Guillermo Arenas is an economist in the World Bank`s Trade and Regional Integration Unit (ETIRI). His area of expertise covers various aspects of international economics and law and order, including trade policy, export competitiveness and impact assessment. Nigeria was one of the last countries to sign the agreement. With 200 million people, Nigeria is the most populous country in Africa and has about the population of the second and third most populous countries, Ethiopia and Egypt, each with about 98 million people. With a nominal GDP of $376 billion, or about 17% of Africa`s GDP, it is just ahead of South Africa, which accounts for 16% of the African economy. Given that Nigeria is such an important country in terms of population and economy, its absence when the agreement was first signed was particularly striking. South African President Cyril Ramaphosa stressed this in a commentary on July 12, 2018, commenting: “The continent is waiting for Nigeria and South Africa. By negotiating with each other, we are able to conserve more resources on the continent. South Africa then signed the agreement.  After the Kigali summit, more signatures were added to the AfCFTA. At the African Union summit in Nouakchott on 1 July 2018, five other countries joined the agreement, including South Africa.
Kenya and Ghana were the first countries to ratify the agreement and deposit their ratifications on 10 May 2018.  Of the signatories, 22 had to ratify the agreement for it to enter into force, and this happened on April 29, 2019, when Sierra Leone and the Sahrawi Arab Democratic Republic ratified the agreement.  As a result, the agreement entered into force 30 days later, on September 30. May 2019, in force; at the time, only Benin, Nigeria and Eritrea had not yet signed. Outstanding issues such as trade concession agreements and rules of origin are still under negotiation. [When?] Paul Brenton is a Senior Economist in the Trade and Regional Integration Unit (ETIRI) of the World Bank. It focuses on analytical and operational work on trade and regional integration. The scope of the AfCFTA is vast. The agreement will reduce tariffs between member countries and cover policy areas such as trade facilitation and services, as well as regulatory measures such as hygiene standards and technical barriers to trade. Full implementation of the AfCFTA would reshape the region`s markets and economies and boost production in services, manufacturing and natural resources.
The World Bank`s report, The African Continental Free Trade Area: Economic and Distributional Effects, is designed to help policymakers implement measures that can maximize the potential gains of the agreement while minimizing risks. Creating a continent-wide market requires determined efforts to reduce all trading costs. Governments also need to develop strategies to increase the willingness of their workforce to seize new opportunities. On 21 July 2018, five other countries signed the agreement, including South Africa. At the time, the Nigerian government stressed that its non-participation was a delay and not a withdrawal, and promised to sign the agreement soon.  As the Minister of Foreign Affairs had previously pointed out, the Nigerian government intended to continue to consult with local companies to ensure that the private sector approved the agreement.  The African Continental Free Trade Area only entered into force when 22 of the signatory states ratified the agreement, which happened in April 2019, when The Gambia became the 22nd country to ratify it.   As of August 2020, there were 54 signatories, of which at least 30 had ratified and 28 had deposited their instruments of ratification.    The three countries that have ratified their ratification but have not yet deposited it would be Cameroon, Angola and Somalia, although Morocco is also documented for ratifying it.   Israel Osorio Rodarte is an economist in the World Bank`s Trade and Regional Integration Unit. He has over 10 years of experience in international development, particularly in the areas of economic diversification, structural change and distribution analysis of trade and macroeconomic policies. Yulia Vnukova advises in the Trade and Regional Integration Unit (ETIRI) of the World Bank.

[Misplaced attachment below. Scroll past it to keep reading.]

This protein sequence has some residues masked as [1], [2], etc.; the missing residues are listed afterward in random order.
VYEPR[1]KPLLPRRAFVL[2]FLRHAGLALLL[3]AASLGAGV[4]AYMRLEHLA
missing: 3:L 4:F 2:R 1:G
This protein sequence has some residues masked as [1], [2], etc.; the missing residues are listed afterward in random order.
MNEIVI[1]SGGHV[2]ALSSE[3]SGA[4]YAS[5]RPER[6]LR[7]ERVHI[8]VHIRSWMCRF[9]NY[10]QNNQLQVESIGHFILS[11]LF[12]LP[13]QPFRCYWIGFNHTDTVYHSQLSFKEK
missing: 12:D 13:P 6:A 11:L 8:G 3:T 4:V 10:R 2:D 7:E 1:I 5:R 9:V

Based on more than a decade of experience, Yulia`s current work focuses on trade policy and regional integration, with a focus on macroeconomic and microeconomic analysis of trade, trade and sectoral competitiveness, global value chains and private sector development in emerging markets in Europe, Asia and Africa. Several committees have been established on trade in goods, trade in services, rules of origin, trade remedies, non-tariff barriers, technical barriers to trade and sanitary and phytosanitary measures.  Dispute resolution rules and procedures are still under negotiation, but they will likely include the designation of a dispute resolution body.  The Committee of Senior Trade Officials implements the Council`s decisions. The Committee is responsible for drawing up programmes and action plans for the implementation of the AfCFTA Agreement.  44 countries initially signed the agreement on March 21, 2018. . .